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Campus: GLBP and RSTP Root

Hi,

Assume that there are 30 vlans, two 6500 switches and 30 edge locations. The edge locations are duala homed to both 6500s. Th SVIs for all vlans are on the 6500 and GLBP is the FHRP. RSTP is used to prevent bridging loops. Even Vlans have GLBP higer priority on Core 2 and Core 2 is also root. Odd vlans have higher GLBP priority on Core 1 and is also root for RSTP.

In this scenario, i have a doubt. Assume an edge location vlan 5. Now vlan 5 could be blocked in uplink to Core 2 and active on Uplink to Core 1. Core 1 would be the AVG for vlann 5 as it is having higher GLBP priority. Now since by default round robin is used, assume that a Host B gets reply to ARP of VIP to be MAC2, which is Core2. But frame to Core 2 can be forwarded only  via uplink to Core1, because uplink 2 blocks vlan 5. So frame destimed for Core2 reaches it only via Core 1 and a frame has to reach Core 1 because GLBP has told host B that default gateway MAC is MAC2 owned by Core 2. This would mean that there would be extra traffic on core to core etherchannel

I hope i have explained the scenario. If what is have written above is correct , then :-

1) If using L2 uplink,It is a bad idea to mix glbp and rstp in campus
2) If using L2 uplink,It is better go for hsrp and rstp in campus
3) Best idea is to go for routed uplinks.

Is the above correct

And if i have used the above scenario, would it be classified as a bad design in an network audit?

I would like to know your inputs on this.

Thanks in advance

1 ACCEPTED SOLUTION

Accepted Solutions
Hall of Fame Super Blue

Re: Campus: GLBP and RSTP Root

Sonugnair wrote:


I hope i have explained the scenario. If what is have written above is correct , then :-

1) If using L2 uplink,It is a bad idea to mix glbp and rstp in campus
2) If using L2 uplink,It is better go for hsrp and rstp in campus
3) Best idea is to go for routed uplinks.

Is the above correct

And if i have used the above scenario, would it be classified as a bad design in an network audit?

I would like to know your inputs on this.

Thanks in advance

You are absolutely correct. Using GLBP in the scenario you describe would indeed mean more traffic going across the L2 etherchannel trunk between your core switches. And to a large extent you are losing the benefit of GLBP because the bottleneck is more likely to be the non-blocked uplink from the access-layer switch than the core switches.  This doesn't mean it's bad design as such but it is you are not utilising fully the benefits of GLBP.

As for solutions, well it depends on whether you are comfortable with all the extra traffic on the core interconnect. If you are not then RSTP + HSRP would be a solution but i'm assuming your interconnect is an etherchannel at least and is not overloaded.

2 solutions spring to mind -

1) routed links as you say and then there is no need for GLBP on the core. This works well in a campus environment but it does restrict your options ie. you cannot have the same vlan across multiple, non-connected access-layer switches

2) the 2nd solution is actually a perfect fit for GLBP and that is to have a L3 link between your 2 core switches and not a L2 trunk. This way there is no STP loop and both uplinks from each access-layer switch can forward so using GLBP in this scenario makes a lot of sense. L2 adjancency between the 2 core switches for each access-layer switch is provided by the access-layer switch itself so GLBP etc. will still work.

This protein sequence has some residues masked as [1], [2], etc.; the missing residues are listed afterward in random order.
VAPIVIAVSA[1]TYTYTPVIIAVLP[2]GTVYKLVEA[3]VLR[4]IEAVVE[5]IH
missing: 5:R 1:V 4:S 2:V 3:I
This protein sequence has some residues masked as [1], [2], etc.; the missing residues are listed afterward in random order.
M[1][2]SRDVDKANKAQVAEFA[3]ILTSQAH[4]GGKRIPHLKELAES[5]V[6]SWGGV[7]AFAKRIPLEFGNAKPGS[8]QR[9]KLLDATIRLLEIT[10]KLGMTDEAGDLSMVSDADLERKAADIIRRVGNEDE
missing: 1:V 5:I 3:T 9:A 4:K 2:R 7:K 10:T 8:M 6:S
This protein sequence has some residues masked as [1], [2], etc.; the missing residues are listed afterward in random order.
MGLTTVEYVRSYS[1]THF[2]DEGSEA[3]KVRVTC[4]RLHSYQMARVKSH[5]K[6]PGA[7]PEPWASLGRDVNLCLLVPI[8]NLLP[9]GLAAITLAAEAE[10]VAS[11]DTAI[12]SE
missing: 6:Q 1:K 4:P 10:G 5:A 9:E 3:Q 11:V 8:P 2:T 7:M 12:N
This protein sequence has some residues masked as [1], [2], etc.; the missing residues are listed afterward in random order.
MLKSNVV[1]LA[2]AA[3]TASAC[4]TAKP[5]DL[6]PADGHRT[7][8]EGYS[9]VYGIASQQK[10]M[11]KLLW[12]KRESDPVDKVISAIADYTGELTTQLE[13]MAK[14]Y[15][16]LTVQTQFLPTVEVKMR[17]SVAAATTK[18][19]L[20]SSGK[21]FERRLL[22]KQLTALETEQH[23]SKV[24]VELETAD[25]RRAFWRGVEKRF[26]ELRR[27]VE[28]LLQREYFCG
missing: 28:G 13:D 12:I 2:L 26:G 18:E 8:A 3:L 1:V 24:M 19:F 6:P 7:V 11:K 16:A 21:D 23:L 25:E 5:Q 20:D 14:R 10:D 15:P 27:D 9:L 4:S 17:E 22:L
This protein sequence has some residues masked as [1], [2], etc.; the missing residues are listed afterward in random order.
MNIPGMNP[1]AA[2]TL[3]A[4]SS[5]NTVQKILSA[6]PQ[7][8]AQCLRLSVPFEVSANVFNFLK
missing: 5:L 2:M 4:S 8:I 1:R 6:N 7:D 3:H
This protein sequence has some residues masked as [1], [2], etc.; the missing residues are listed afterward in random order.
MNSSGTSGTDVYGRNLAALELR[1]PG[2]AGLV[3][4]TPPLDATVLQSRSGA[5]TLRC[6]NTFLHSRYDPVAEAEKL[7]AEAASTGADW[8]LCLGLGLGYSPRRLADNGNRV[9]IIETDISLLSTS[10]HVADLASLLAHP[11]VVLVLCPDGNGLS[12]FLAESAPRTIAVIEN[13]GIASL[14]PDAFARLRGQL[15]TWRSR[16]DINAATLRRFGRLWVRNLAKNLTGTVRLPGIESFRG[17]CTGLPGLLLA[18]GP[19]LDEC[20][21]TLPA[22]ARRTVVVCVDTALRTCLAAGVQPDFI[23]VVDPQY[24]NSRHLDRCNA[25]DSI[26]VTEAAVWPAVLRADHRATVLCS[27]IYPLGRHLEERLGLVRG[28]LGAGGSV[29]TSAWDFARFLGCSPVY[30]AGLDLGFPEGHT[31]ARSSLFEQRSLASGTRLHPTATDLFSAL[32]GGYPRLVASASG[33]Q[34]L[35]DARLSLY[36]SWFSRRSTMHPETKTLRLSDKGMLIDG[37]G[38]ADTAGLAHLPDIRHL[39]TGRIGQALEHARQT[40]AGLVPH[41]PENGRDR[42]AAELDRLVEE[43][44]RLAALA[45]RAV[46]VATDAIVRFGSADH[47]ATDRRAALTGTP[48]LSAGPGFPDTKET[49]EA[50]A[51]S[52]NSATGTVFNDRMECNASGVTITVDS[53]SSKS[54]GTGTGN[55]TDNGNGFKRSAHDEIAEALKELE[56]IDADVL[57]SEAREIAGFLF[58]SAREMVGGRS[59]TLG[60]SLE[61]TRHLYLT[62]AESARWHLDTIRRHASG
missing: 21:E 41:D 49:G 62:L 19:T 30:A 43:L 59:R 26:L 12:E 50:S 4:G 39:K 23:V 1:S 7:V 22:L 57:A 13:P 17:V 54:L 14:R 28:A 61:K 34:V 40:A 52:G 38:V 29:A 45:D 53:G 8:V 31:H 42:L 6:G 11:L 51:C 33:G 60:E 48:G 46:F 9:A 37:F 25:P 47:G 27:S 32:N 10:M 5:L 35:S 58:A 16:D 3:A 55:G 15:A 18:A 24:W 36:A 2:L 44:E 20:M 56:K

Having said that. both 1) and 2) require a fair bit of reconfiguration but more importantly some redesign of your network so it really depends on how much you want to change it.

Jon

2 REPLIES
Hall of Fame Super Blue

Re: Campus: GLBP and RSTP Root

Sonugnair wrote:


I hope i have explained the scenario. If what is have written above is correct , then :-

1) If using L2 uplink,It is a bad idea to mix glbp and rstp in campus
2) If using L2 uplink,It is better go for hsrp and rstp in campus
3) Best idea is to go for routed uplinks.

Is the above correct

And if i have used the above scenario, would it be classified as a bad design in an network audit?

I would like to know your inputs on this.

Thanks in advance

You are absolutely correct. Using GLBP in the scenario you describe would indeed mean more traffic going across the L2 etherchannel trunk between your core switches. And to a large extent you are losing the benefit of GLBP because the bottleneck is more likely to be the non-blocked uplink from the access-layer switch than the core switches.  This doesn't mean it's bad design as such but it is you are not utilising fully the benefits of GLBP.

As for solutions, well it depends on whether you are comfortable with all the extra traffic on the core interconnect. If you are not then RSTP + HSRP would be a solution but i'm assuming your interconnect is an etherchannel at least and is not overloaded.

2 solutions spring to mind -

1) routed links as you say and then there is no need for GLBP on the core. This works well in a campus environment but it does restrict your options ie. you cannot have the same vlan across multiple, non-connected access-layer switches

2) the 2nd solution is actually a perfect fit for GLBP and that is to have a L3 link between your 2 core switches and not a L2 trunk. This way there is no STP loop and both uplinks from each access-layer switch can forward so using GLBP in this scenario makes a lot of sense. L2 adjancency between the 2 core switches for each access-layer switch is provided by the access-layer switch itself so GLBP etc. will still work.

Having said that. both 1) and 2) require a fair bit of reconfiguration but more importantly some redesign of your network so it really depends on how much you want to change it.

Jon

New Member

Re: Campus: GLBP and RSTP Root

Thanks a lot for your reply!!!!

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